Focus on the global espionage network

Updated - November 28, 2021 09:33 pm IST

Published - November 29, 2010 03:33 am IST - LONDON

The cables published on Sunday reveal how the U.S. uses its embassies as part of a global espionage network, with diplomats tasked to obtain not just information from the people they meet, but personal details, such as frequent flyer numbers, credit card details and even DNA material.

Classified “human intelligence directives” issued in the name of Hillary Clinton or her predecessor, Condoleeza Rice, instruct officials to gather information on military installations, weapons markings, vehicle details of political leaders as well as iris scans, fingerprints and DNA.

The most controversial target was the leadership of the United Nations. That directive requested the specification of telecoms and IT systems used by top U.N. officials and their staff and details of “private VIP networks used for official communication, to include upgrades, security measures, passwords, personal encryption keys.”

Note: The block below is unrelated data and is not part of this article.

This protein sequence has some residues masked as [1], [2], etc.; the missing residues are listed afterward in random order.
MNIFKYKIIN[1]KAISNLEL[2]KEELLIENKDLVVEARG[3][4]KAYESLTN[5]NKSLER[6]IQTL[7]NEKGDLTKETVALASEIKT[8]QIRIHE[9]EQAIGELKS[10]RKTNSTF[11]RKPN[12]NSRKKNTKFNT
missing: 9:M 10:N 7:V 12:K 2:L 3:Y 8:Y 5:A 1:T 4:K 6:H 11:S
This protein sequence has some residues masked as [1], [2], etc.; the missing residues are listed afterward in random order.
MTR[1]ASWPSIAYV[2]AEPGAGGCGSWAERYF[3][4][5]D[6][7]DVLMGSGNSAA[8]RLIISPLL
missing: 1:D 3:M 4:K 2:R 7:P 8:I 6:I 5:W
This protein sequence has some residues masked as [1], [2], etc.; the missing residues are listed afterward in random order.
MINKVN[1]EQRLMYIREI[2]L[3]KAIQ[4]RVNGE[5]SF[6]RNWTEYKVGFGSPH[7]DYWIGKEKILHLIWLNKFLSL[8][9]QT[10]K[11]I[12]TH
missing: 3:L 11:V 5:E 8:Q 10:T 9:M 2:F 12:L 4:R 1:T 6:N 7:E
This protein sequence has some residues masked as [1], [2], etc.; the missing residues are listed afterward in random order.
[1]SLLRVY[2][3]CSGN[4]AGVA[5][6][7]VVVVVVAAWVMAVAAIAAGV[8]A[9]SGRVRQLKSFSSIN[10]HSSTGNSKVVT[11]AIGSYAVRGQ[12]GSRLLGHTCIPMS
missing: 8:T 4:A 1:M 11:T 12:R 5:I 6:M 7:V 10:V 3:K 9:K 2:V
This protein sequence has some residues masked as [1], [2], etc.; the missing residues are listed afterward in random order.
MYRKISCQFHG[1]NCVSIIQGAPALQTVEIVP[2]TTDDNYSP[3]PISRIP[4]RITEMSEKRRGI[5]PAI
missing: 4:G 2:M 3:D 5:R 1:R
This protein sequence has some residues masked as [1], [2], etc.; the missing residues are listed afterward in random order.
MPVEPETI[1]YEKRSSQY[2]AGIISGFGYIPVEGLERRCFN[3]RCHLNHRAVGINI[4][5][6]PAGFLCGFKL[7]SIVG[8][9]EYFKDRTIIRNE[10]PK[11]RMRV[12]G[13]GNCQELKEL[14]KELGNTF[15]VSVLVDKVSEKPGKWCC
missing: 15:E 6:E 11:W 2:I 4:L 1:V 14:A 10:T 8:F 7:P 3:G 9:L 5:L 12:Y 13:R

When the Guardian put this allegation to Crowley, the state department spokesman said: “Let me assure you: our diplomats are just that, diplomats. They do not engage in intelligence activities. They represent our country around the world, maintain open and transparent contact with other governments as well as public and private figures, and report home. That's what diplomats have done for hundreds of years.”

© Guardian Newspapers Limited, 2010

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